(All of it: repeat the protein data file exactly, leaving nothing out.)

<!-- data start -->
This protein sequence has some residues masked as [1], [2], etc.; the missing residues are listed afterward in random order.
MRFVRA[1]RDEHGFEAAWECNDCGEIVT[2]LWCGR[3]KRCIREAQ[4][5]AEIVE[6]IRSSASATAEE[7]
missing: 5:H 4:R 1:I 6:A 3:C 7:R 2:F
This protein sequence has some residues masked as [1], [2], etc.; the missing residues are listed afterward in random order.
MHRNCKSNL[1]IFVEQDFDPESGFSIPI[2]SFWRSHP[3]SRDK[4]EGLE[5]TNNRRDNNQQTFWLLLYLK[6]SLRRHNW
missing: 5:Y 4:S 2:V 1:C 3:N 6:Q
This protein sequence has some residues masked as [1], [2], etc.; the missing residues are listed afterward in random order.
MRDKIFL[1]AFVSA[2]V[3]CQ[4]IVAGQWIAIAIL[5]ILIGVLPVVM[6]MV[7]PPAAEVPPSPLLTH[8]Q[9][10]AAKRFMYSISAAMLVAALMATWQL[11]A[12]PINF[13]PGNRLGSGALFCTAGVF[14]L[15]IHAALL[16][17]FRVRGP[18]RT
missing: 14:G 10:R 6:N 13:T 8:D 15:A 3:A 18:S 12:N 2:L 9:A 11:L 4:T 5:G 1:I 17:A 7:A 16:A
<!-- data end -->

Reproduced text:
This protein sequence has some residues masked as [1], [2], etc.; the missing residues are listed afterward in random order.
MRFVRA[1]RDEHGFEAAWECNDCGEIVT[2]LWCGR[3]KRCIREAQ[4][5]AEIVE[6]IRSSASATAEE[7]
missing: 5:H 4:R 1:I 6:A 3:C 7:R 2:F
This protein sequence has some residues masked as [1], [2], etc.; the missing residues are listed afterward in random order.
MHRNCKSNL[1]IFVEQDFDPESGFSIPI[2]SFWRSHP[3]SRDK[4]EGLE[5]TNNRRDNNQQTFWLLLYLK[6]SLRRHNW
missing: 5:Y 4:S 2:V 1:C 3:N 6:Q
This protein sequence has some residues masked as [1], [2], etc.; the missing residues are listed afterward in random order.
MRDKIFL[1]AFVSA[2]V[3]CQ[4]IVAGQWIAIAIL[5]ILIGVLPVVM[6]MV[7]PPAAEVPPSPLLTH[8]Q[9][10]AAKRFMYSISAAMLVAALMATWQL[11]A[12]PINF[13]PGNRLGSGALFCTAGVF[14]L[15]IHAALL[16][17]FRVRGP[18]RT
missing: 14:G 10:R 6:N 13:T 8:D 15:A 3:A 18:S 12:N 2:L 9:A 11:L 4:T 5:G 1:I 17:A 7:A 16:A